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Electric powertrain maker REE forms business alliance with Toyota’s Hino Motors – Electrek

REE Automotive and Hino Motors, a subsidiary of Toyota Motor Group, announced a business alliance to design and produce solutions in “next-generation commercial mobility.” The alliance will combine Hino’s experience as a commercial vehicle manufacturer with REE’s proprietary REEcorner technologies. The result should be a unique modular platform capable of serving a multitude of various purposes.

REE Automotive is an EV startup headquartered in Tel Aviv, with subsidiaries in the US, UK, and Germany. It specializes in developing and manufacturing REEcorners and modular EV platforms for B2B transactions. According to its website, REE has a unique CapEx-light manufacturing model that leverages its Tier 1 partners’ existing production lines.

Earlier this year, REE announced a SPAC merger with 10X Capital Venture Acquisition Corp. ($VCVC) generating $500 million in gross proceeds. Next, the company announced a “strategic collaboration” with Magna International, which will allow both companies to explore the possibilities of fully modular electric vehicles (MEVs) and bring them to market donning a “Powered by REE” brand.

According to today’s press release, REE Automotive’s latest collaboration is with Hino Motors, a Toyota Group subsidiary selling trucks and buses in more than 80 countries. This “business alliance” between both parties solidifies a long-term partnership that began in 2019 when the two developed its FlatFormer concept. The goal of the agreement announced today is to commercialize the FlatFormer platform from concept to full production.

REE Toyota
REE and Hino Motors’ FlatFormer concept mobility variations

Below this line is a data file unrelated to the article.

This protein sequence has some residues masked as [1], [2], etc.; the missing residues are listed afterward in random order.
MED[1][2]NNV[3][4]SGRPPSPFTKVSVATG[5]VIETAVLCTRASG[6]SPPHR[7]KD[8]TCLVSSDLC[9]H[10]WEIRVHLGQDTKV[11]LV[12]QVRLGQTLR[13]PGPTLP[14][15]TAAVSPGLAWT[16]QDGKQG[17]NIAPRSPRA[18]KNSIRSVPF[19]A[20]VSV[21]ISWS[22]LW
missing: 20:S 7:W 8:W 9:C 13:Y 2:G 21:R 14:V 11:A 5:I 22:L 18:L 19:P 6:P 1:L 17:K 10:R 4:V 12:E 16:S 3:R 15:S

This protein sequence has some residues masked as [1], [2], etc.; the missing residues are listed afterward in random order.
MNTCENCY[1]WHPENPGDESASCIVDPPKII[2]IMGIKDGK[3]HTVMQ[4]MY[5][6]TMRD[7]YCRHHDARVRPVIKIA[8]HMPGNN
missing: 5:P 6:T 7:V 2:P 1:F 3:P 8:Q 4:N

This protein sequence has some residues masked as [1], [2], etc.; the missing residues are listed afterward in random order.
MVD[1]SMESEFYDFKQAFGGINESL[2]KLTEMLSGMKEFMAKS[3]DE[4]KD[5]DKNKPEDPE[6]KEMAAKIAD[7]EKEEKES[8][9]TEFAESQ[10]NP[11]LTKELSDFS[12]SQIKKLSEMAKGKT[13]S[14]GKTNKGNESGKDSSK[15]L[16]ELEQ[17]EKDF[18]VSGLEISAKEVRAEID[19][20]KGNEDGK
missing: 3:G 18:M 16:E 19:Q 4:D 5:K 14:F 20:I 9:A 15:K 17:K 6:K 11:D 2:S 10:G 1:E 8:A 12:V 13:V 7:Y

REE Automotive x Toyota’s Hino Motors

The first electric mobility solution to emerge from this alliance is the FlatFormer concept originally introduced at 2019’s Tokyo Motor Show. It’s comprised of REE’s proprietary modular platform and designed to carry a customizable Mobility Service Module on top. This Module can carry anything from passengers, deliveries, goods, or operate as a business on wheels.

Furthermore, the Mobility Service Module can be detached from the EV platform and sit as a standalone unit. This would in turn allow the original platform to operate separately and continue to serve a new purpose. Daniel Barel, cofounder and CEO of REE said:

The FlatFormer unveiling at the 2019 Tokyo Motor Show proved to be a turning point in future electric mobility and set the stage for this exciting alliance with the visionary team at Hino. We see this alliance as a unique opportunity to fulfill our shared mission of improving quality of life for people around the world by developing and bringing to market revolutionary next-generation EVs.

The FlatFormer solution has potential to offer unique Mobility as a Service (MaaS) solutions as well as other helpful implementations for customers. Its low floor and fully flat design around REE’s modular platform offers expandability to fit the need of the customer. It also supports the technology for autonomous driving. REE’s technology, along with the support of an OEM like Toyota through Hino, certainly helps too.

The next goal of the automakers is to develop hardware prototypes by the fiscal year 2022. At the same time, REE and Hino Motors will evaluate business models, seek further engagement from potential customers, and conduct demonstrations of its developing technology.

Electrek’s Take

The future is modular. We’ve covered REE Automotive before, due to its unique and innovative platforms and proprietary REEcorners. Its recent partnership with Magna was a huge step in applying its tech with the know-how and manufacturing infrastructure needed to find successful scalability.

Now in working with Hino, its B2B strategy gels well with the Japanese company’s experience in commercial trucks and buses. REE also gains another major OEM in Toyota by having this new alliance with Hino Motors. While the FlatFormer (solid name) remains a concept, it has some big upside in potential looking toward the future of electric mobility.

The focus on modularity and mobility as a service could prove successful, if these companies can get a vehicle to market. It reminds us a bit of Canoo’s MPDV, in which its completely customizable top half can fit nearly any job and/or purpose. REE and Hino have taken things a step further by allowing this Mobility Service Module to live separately from its platform, thus creating a standalone structure or business.

Furthermore, it allows the platform to be reused by either adding a new MSM on top or repurposing it for a new task. We’ll have to keep eyes on the progress of this one.

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